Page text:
The United States military is set to propose a ramping up of the war in Afghanistan in a renewed effort to break a stalemate with the Taliban.

The new plans, drawn up by the Department of Defense, are due to be sent to US President Donald Trump for approval this week, but are expected to pass without any major resistance.

Trump has said he wants to "start winning" in Afghanistan again and military officials have drawn up the intended plans with the president's preferences in mind.

A number of military officials have spoken to the Washington Post and Reuters about the proposals, which come as the Taliban have steadily increased their troop numbers and their influence in Afghanistan.

One proposal is expected to be to grow the number of US soldiers in the country, currently at 8,400, by as many as 5,000 new fighters.

The plans will also reportedly lift the Obama-era restrictions allowing military advisers greater mobility on the battlefield as well as giving the military broader authority to carry out airstrikes.

A final decision is expected to be made before May 25, when Trump will attend a Nato summit in Brussels.

However, it is not clear how much political support the proposals would receive given that the war in Afghanistan has become the US' longest ongoing battle at over 15 years.

To date, more than 2,300 American soldiers have been killed and 17,000 wounded, according to Reuters.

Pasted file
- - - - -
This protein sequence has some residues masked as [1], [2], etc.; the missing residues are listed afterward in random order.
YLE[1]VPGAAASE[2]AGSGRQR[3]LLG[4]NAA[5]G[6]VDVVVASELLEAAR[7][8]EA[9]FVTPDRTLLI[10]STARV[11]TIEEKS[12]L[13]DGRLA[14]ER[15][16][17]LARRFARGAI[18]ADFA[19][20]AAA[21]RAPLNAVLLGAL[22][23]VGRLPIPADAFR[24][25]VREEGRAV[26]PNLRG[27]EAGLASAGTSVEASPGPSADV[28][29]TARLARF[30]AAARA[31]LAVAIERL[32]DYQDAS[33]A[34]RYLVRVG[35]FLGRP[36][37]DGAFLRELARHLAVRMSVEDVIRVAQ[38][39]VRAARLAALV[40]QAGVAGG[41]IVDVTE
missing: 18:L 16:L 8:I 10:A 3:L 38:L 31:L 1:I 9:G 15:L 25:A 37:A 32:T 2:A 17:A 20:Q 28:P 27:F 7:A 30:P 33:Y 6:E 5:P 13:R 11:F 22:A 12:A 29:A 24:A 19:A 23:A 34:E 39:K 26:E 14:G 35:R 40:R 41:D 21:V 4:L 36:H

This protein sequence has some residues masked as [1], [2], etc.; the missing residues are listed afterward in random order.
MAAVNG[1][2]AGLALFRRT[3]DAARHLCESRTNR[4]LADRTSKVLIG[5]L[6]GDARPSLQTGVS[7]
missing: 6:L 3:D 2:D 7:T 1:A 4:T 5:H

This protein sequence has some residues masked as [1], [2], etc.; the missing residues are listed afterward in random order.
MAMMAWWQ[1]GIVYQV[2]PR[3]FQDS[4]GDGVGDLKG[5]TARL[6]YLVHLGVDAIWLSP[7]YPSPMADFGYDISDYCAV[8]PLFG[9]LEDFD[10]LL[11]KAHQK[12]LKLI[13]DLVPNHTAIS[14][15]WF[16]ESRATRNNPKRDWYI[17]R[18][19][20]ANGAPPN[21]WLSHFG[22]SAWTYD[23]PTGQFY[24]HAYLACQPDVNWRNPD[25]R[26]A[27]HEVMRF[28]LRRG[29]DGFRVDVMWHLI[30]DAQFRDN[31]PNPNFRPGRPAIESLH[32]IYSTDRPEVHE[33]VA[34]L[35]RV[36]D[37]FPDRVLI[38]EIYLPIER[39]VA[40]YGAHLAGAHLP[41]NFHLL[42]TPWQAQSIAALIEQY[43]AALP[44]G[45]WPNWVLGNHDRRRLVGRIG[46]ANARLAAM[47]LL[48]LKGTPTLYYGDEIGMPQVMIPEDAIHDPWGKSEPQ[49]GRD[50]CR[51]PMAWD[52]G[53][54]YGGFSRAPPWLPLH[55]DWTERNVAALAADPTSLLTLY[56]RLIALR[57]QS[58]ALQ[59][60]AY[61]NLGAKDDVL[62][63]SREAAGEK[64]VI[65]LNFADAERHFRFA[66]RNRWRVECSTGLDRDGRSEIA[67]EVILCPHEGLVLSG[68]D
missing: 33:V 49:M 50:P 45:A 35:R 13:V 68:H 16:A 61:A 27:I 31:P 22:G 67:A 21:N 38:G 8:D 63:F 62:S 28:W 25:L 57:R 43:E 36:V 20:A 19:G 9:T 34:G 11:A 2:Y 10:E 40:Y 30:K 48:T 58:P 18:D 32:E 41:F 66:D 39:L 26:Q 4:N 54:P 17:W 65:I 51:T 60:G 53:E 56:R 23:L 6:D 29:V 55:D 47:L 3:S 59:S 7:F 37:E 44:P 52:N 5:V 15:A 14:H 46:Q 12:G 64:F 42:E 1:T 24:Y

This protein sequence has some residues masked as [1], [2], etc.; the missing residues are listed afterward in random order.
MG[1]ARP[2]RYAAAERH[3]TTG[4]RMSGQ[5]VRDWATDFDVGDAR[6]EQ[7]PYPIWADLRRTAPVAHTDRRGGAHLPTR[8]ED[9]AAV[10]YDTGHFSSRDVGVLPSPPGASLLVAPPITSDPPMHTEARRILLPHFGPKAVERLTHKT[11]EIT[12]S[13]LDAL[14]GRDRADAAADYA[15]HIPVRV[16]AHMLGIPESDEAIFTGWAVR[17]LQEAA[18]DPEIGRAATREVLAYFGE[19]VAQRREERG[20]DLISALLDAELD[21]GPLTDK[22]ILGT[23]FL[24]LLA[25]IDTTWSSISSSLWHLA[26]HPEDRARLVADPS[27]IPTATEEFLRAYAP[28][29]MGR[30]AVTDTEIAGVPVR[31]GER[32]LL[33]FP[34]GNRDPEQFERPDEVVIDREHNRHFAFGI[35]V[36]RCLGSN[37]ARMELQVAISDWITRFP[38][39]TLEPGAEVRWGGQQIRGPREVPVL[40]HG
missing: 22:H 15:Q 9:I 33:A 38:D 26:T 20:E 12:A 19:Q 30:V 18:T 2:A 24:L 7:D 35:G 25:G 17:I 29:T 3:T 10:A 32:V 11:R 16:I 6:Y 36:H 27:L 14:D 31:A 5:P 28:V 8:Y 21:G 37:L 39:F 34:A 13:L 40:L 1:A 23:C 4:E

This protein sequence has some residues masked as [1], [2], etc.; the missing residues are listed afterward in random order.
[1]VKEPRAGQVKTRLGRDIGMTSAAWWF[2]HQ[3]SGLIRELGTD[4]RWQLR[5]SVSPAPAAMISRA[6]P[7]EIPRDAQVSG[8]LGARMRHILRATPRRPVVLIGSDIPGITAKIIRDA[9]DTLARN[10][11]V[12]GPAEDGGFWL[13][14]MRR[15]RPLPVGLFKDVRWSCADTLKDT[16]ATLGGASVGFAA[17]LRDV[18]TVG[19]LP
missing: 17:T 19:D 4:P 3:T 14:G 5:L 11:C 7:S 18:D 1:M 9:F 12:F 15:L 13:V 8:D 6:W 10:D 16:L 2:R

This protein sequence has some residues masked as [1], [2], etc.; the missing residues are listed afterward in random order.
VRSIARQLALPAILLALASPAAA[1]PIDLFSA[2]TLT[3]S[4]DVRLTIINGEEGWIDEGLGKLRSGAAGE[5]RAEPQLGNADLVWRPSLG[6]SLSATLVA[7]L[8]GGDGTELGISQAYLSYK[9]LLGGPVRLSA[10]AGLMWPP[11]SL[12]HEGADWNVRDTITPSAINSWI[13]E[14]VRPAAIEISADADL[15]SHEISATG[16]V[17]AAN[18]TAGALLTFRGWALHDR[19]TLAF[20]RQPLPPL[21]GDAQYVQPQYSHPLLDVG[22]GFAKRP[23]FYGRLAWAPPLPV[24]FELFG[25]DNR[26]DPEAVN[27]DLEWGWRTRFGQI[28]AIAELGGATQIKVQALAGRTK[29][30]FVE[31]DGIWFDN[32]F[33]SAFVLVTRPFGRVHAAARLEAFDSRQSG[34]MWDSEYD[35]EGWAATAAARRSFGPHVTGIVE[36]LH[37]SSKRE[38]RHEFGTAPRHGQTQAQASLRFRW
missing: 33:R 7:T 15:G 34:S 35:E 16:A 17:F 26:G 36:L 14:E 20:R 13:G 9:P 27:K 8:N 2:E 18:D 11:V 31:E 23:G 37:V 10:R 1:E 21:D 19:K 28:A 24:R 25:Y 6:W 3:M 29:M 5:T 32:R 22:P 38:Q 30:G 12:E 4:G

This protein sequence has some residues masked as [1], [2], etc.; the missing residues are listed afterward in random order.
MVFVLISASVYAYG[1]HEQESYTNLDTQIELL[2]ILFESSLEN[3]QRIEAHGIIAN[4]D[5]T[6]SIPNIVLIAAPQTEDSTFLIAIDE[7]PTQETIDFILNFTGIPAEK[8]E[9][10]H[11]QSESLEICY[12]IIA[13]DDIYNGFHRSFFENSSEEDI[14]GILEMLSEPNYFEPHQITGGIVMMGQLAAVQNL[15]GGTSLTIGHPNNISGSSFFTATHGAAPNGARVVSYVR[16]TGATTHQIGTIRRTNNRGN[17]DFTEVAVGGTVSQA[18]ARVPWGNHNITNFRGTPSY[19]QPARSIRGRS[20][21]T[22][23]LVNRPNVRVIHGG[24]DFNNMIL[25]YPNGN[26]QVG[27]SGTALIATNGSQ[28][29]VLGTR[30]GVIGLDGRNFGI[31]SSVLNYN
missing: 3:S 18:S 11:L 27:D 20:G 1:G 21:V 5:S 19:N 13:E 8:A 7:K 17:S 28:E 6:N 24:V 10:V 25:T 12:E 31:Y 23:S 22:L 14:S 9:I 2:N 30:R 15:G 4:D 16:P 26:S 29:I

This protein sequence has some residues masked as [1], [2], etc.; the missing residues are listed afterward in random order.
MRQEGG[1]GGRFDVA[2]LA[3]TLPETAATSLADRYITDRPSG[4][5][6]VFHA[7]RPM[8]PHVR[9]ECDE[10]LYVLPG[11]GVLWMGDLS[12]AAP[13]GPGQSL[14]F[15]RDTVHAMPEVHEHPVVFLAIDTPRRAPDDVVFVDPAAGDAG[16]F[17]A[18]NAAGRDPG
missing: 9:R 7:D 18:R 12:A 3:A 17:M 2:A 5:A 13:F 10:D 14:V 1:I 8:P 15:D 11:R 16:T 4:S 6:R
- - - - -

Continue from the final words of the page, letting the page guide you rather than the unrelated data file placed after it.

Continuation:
The war has also cost more than $23bn (£17.8bn) per year with the overall cost forecast at over $1tn.

US Army soldiers fire a howitzer artillery piece at Seprwan Ghar forward fire base in Panjwai district, Kandahar province southern Afghanistan 12 June 2011 Reuters/Baz Ratner

Douglas Wissing, in a piece for Politico Magazine, argues that the Afghanistan war is unwinnable and that Trump needs to withdraw all troops, right away.

"As the Pentagon requests more troops and drops more and bigger bombs, it's important to assess the dangers of another surge," he said.

"And to consider whether another US escalation can turn around an unwinnable war. Will Surge 2.0 be consequential, relevant, sustainable? Or will it be another futile chapter in an unwinnable war?

He added: "While no one in Washington power circles is yet willing to officially say it, there is nothing the US can do now to change the inevitable course of events.

"All that can happen is good money is thrown after bad; more lives destroyed after so many have been ravaged.

"It is time to accept the obvious: The war in Afghanistan is unwinnable.

"It is time for the US to withdraw its troops, and let the Afghans sort out their own problems."